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The following are example sentences and comments extracted from the Merriam Learners' entry for the adverb straight :

1 — She walked straight up to him and slapped him in the face. [in a straight or direct way]
2 — She told him straight to his face that she hated him. [in a straight or direct way]
3 — (informal) Straight up, what did you really pay for the tickets? [in an honest and direct way]
4 — I told him straight off that I wouldn't help him. [US, inf.; without del. or hesitation : immediately]
5 — I asked him straight out if he was doing drugs. [informal, in a very direct way]

  • Can't straight up (1) be used after verbs like ask/tell (2,4,5), as opposed to before some direct speech/interrogative construction (3)? Does the adjectival use for the drinks (not mixed) preclude using this?
  • With such verbs (ask/tell), is straight to his face (2) the most usual and non familiar way of saying someone is being direct in context?
  • Is it accurate that asking/telling straight out yields the most powerful (direct) "intensification"; does each component (up/to his face/off/out; prepositions?) carry a significantly different intensity or cue which the native speaker picking up generally or is it register which is the key difference with straight here?
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So, here we really are dealing with phrasal things, and straight up has nothing to do with a straight drink. There's no chance of confusion between these two. That said, could you give me an example of what you mean by your first question?

No, I don't think straight to his face is meant for that. It's a lot more literal, one can be direct in speech without being close in person, but straight to his face implies standing close, gazing directly into their eyes, and saying it forcefully. It's the most engaging possible way to say something.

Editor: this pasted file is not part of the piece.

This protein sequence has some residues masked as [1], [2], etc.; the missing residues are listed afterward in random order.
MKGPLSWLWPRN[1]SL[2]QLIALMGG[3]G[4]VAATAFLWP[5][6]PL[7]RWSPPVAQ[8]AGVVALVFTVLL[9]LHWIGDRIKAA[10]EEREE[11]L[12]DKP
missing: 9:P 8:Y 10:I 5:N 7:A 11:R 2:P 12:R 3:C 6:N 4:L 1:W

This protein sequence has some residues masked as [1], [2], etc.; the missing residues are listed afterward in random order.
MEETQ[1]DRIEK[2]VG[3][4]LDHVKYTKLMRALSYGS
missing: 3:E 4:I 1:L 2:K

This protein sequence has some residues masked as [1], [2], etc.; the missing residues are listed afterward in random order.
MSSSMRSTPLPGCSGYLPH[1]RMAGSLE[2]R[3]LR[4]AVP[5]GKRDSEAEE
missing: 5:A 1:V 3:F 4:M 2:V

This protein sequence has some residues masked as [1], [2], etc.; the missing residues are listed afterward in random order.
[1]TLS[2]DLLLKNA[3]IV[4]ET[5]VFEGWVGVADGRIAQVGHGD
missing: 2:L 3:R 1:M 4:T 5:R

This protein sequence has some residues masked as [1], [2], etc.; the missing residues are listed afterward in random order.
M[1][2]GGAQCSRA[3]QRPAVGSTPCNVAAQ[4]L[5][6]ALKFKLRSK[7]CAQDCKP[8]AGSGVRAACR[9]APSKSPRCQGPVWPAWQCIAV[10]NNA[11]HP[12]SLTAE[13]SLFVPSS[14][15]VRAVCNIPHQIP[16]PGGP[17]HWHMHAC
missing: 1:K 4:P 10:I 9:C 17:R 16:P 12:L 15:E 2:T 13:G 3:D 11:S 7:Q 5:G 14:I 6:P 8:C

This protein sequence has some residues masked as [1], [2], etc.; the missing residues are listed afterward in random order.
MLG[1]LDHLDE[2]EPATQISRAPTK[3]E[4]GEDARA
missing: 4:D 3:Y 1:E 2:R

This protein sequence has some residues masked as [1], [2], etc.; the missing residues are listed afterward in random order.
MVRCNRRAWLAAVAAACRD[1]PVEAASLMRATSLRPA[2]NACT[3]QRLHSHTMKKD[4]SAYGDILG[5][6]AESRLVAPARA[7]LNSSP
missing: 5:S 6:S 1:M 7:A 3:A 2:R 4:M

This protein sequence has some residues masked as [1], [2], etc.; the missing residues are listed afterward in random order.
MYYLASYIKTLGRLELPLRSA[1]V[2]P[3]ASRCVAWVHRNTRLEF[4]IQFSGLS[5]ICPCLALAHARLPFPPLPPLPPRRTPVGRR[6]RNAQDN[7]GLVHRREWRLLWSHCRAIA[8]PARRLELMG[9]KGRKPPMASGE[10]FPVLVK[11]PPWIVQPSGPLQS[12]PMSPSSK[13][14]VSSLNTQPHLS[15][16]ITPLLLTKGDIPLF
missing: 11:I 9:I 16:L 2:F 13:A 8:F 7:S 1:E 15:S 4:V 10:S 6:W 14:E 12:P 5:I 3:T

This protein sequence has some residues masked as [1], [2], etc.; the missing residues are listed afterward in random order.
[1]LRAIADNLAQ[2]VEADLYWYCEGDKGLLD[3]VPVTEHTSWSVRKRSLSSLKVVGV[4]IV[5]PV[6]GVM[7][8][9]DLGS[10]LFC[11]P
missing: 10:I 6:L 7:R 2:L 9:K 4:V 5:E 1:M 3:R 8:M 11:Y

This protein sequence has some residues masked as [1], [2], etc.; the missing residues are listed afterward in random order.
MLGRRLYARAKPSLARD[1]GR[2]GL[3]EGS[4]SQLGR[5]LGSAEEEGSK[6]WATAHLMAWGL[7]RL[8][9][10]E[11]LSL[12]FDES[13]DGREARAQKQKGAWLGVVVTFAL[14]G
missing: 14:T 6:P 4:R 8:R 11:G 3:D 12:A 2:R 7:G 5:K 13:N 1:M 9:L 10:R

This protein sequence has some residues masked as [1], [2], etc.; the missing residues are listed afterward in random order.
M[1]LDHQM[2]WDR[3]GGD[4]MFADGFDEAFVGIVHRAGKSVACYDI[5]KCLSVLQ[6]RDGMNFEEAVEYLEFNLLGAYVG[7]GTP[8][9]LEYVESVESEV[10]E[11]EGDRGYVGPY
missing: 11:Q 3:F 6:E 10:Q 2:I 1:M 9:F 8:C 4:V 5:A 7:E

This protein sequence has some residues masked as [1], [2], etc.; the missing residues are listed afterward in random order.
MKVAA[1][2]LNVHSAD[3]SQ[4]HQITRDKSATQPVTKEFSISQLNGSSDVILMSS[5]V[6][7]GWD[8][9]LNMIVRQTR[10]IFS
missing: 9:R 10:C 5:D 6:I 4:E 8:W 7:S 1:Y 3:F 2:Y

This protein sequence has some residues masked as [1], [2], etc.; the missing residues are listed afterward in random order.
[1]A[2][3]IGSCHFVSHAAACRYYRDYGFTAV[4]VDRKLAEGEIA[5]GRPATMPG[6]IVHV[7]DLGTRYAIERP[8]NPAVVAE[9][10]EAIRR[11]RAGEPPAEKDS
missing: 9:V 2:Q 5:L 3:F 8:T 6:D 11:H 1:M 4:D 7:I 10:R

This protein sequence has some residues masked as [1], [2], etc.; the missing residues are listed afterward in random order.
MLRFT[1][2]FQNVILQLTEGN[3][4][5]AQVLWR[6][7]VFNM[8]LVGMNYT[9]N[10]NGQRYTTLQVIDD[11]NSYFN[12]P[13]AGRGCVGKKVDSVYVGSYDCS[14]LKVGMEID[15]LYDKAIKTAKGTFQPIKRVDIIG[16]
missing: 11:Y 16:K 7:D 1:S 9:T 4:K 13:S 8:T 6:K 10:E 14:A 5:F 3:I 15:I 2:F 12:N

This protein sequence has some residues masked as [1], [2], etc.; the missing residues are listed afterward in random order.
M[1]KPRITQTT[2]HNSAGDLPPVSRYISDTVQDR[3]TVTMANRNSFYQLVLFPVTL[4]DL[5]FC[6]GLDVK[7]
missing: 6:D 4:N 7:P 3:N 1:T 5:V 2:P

I mean, each one of these phrases has a slightly different meaning, so I'm not sure comparing their intensity makes sense. Straight up and straight out have the most in common when relating to questions, but even there up seems to imply a little nervousness or anxiety, and out is calm, cool, collected, but direct, that's synonymous with "full on", it's turning calmly and facing them straight in their path, with the manner of a stone or wall, no flinching, just a direct challenge. But it's still not even that intense, a stone or wall doesn't glare at you as you speed towards it, it's just there, and you can't do anything about it. You either rise to the challenge, or wreck yourself.

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    I left out straight off because I don't have anything to add to the definition given. It means "at the outset or beginning" or "without hesitation". The idea is that you use it for things that you need to settle before starting on something else. (Literally, as you went off on your journey, you went straight to addressing this issue. Straight from setting off, straight off.) – modulusshift Jan 13 '16 at 0:19
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    About straight up: this phrasal usage is very informal, as is out. It's really a piece of slang that arose in the past 25 years or so. All of the ngrams you see aren't actually of this phrase, except if you zoom in on "told straight up" at the end of the graph, you can see that it starts about 1990. – modulusshift Jan 13 '16 at 0:30
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    The previous usage is likely more literal, something that directly went in an upward direction, or that formed a straight line pointing up. I recommend using these resources: corpus.byu.edu – modulusshift Jan 13 '16 at 0:33
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    Unlike NGrams, that website lets you actually see small excerpts of text with the phrase you entered in them. I recommend COCA (Corpus of Contemporary American English.) though the rest are also very good. – modulusshift Jan 13 '16 at 0:35
  • Thank you for your patience. I know questions that approach this from a top down sort of perspective are not always well received. I have lots of experience with the language but I would have been at a loss to even tentatively talk about up/on/off/out the way you did. Thanks also for the useful link! – user16335 Jan 13 '16 at 1:40

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